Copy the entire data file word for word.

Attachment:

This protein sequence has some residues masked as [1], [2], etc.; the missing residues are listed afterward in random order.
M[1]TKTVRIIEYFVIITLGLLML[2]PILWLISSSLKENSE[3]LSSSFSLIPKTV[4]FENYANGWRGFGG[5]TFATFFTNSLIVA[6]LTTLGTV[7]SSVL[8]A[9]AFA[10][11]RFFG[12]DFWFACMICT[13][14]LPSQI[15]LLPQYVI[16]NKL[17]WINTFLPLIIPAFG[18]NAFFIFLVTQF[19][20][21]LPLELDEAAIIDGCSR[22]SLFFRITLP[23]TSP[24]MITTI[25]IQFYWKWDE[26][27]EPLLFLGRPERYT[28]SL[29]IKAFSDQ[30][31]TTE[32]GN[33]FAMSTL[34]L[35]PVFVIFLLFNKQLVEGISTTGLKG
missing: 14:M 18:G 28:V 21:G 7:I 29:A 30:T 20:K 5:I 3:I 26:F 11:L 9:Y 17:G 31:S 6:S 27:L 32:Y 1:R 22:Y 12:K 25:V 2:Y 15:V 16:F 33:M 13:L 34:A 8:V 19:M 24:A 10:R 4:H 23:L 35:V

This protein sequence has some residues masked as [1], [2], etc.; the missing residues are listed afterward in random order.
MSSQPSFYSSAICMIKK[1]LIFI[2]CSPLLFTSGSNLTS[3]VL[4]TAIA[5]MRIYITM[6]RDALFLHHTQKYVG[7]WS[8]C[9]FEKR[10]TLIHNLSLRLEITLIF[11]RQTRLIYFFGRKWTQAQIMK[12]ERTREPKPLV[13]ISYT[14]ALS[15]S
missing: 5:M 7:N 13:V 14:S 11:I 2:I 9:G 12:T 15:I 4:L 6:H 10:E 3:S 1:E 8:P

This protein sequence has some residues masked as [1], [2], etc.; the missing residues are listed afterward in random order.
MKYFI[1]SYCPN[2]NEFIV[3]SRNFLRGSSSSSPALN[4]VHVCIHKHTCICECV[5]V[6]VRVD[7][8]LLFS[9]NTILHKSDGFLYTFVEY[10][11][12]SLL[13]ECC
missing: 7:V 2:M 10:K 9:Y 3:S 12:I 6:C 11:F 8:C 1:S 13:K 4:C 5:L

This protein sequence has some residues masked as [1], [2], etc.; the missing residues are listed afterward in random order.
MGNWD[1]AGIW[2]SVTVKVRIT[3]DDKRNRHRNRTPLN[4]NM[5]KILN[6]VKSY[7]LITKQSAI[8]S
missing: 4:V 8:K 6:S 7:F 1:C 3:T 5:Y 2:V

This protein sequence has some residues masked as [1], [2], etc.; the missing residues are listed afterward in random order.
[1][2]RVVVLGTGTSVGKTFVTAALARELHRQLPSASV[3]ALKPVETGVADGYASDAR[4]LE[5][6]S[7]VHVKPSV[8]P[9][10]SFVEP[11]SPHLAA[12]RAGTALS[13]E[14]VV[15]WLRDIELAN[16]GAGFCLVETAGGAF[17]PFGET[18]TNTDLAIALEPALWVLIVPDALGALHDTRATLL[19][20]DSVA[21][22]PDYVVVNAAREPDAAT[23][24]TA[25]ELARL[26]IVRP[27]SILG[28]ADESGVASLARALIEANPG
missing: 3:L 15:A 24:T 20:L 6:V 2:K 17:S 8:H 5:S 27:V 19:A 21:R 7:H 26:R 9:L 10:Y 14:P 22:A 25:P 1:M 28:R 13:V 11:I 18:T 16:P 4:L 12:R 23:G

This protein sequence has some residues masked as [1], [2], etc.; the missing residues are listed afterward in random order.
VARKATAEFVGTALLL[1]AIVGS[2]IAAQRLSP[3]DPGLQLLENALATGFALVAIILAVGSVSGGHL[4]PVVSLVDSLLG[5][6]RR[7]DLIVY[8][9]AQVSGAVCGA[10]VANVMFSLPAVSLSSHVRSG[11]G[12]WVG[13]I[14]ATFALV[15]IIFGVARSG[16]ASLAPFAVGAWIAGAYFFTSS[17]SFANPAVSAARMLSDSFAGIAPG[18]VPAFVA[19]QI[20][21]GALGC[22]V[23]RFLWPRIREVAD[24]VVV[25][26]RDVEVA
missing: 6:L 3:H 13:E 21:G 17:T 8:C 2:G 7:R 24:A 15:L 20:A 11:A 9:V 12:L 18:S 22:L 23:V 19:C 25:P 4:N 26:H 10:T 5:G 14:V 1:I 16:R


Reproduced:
This protein sequence has some residues masked as [1], [2], etc.; the missing residues are listed afterward in random order.
M[1]TKTVRIIEYFVIITLGLLML[2]PILWLISSSLKENSE[3]LSSSFSLIPKTV[4]FENYANGWRGFGG[5]TFATFFTNSLIVA[6]LTTLGTV[7]SSVL[8]A[9]AFA[10][11]RFFG[12]DFWFACMICT[13][14]LPSQI[15]LLPQYVI[16]NKL[17]WINTFLPLIIPAFG[18]NAFFIFLVTQF[19][20][21]LPLELDEAAIIDGCSR[22]SLFFRITLP[23]TSP[24]MITTI[25]IQFYWKWDE[26][27]EPLLFLGRPERYT[28]SL[29]IKAFSDQ[30][31]TTE[32]GN[33]FAMSTL[34]L[35]PVFVIFLLFNKQLVEGISTTGLKG
missing: 14:M 18:G 28:V 21:G 7:I 29:A 30:T 20:K 5:I 3:I 26:F 11:L 9:Y 17:G 31:S 6:S 27:L 32:Y 1:R 22:Y 12:K 25:V 2:Y 15:V 16:F 33:M 13:L 34:A 8:V 19:M 24:A 10:R 4:H 23:L 35:V

This protein sequence has some residues masked as [1], [2], etc.; the missing residues are listed afterward in random order.
MSSQPSFYSSAICMIKK[1]LIFI[2]CSPLLFTSGSNLTS[3]VL[4]TAIA[5]MRIYITM[6]RDALFLHHTQKYVG[7]WS[8]C[9]FEKR[10]TLIHNLSLRLEITLIF[11]RQTRLIYFFGRKWTQAQIMK[12]ERTREPKPLV[13]ISYT[14]ALS[15]S
missing: 5:M 7:N 13:V 14:S 11:I 2:I 9:G 12:T 15:I 4:L 6:H 10:E 3:S 1:E 8:P

This protein sequence has some residues masked as [1], [2], etc.; the missing residues are listed afterward in random order.
MKYFI[1]SYCPN[2]NEFIV[3]SRNFLRGSSSSSPALN[4]VHVCIHKHTCICECV[5]V[6]VRVD[7][8]LLFS[9]NTILHKSDGFLYTFVEY[10][11][12]SLL[13]ECC
missing: 7:V 2:M 10:K 9:Y 3:S 12:I 6:C 11:F 8:C 1:S 13:K 4:C 5:L

This protein sequence has some residues masked as [1], [2], etc.; the missing residues are listed afterward in random order.
MGNWD[1]AGIW[2]SVTVKVRIT[3]DDKRNRHRNRTPLN[4]NM[5]KILN[6]VKSY[7]LITKQSAI[8]S
missing: 4:V 8:K 6:S 7:F 1:C 3:T 5:Y 2:V

This protein sequence has some residues masked as [1], [2], etc.; the missing residues are listed afterward in random order.
[1][2]RVVVLGTGTSVGKTFVTAALARELHRQLPSASV[3]ALKPVETGVADGYASDAR[4]LE[5][6]S[7]VHVKPSV[8]P[9][10]SFVEP[11]SPHLAA[12]RAGTALS[13]E[14]VV[15]WLRDIELAN[16]GAGFCLVETAGGAF[17]PFGET[18]TNTDLAIALEPALWVLIVPDALGALHDTRATLL[19][20]DSVA[21][22]PDYVVVNAAREPDAAT[23][24]TA[25]ELARL[26]IVRP[27]SILG[28]ADESGVASLARALIEANPG
missing: 3:L 15:A 24:T 20:L 6:V 2:K 17:S 8:H 5:S 27:V 19:A 21:R 7:H 26:R 9:L 10:Y 14:P 22:A 25:P 1:M 28:R 13:V 11:I 18:T 16:P 4:L 12:R 23:G

This protein sequence has some residues masked as [1], [2], etc.; the missing residues are listed afterward in random order.
VARKATAEFVGTALLL[1]AIVGS[2]IAAQRLSP[3]DPGLQLLENALATGFALVAIILAVGSVSGGHL[4]PVVSLVDSLLG[5][6]RR[7]DLIVY[8][9]AQVSGAVCGA[10]VANVMFSLPAVSLSSHVRSG[11]G[12]WVG[13]I[14]ATFALV[15]IIFGVARSG[16]ASLAPFAVGAWIAGAYFFTSS[17]SFANPAVSAARMLSDSFAGIAPG[18]VPAFVA[19]QI[20][21]GALGC[22]V[23]RFLWPRIREVAD[24]VVV[25][26]RDVEVA
missing: 6:L 3:H 13:E 21:G 17:T 8:C 2:G 7:R 24:A 15:L 20:A 11:A 9:V 12:L 18:S 22:L 23:V 19:C 25:P 4:N 26:H 10:T 5:G 14:V 1:I 16:R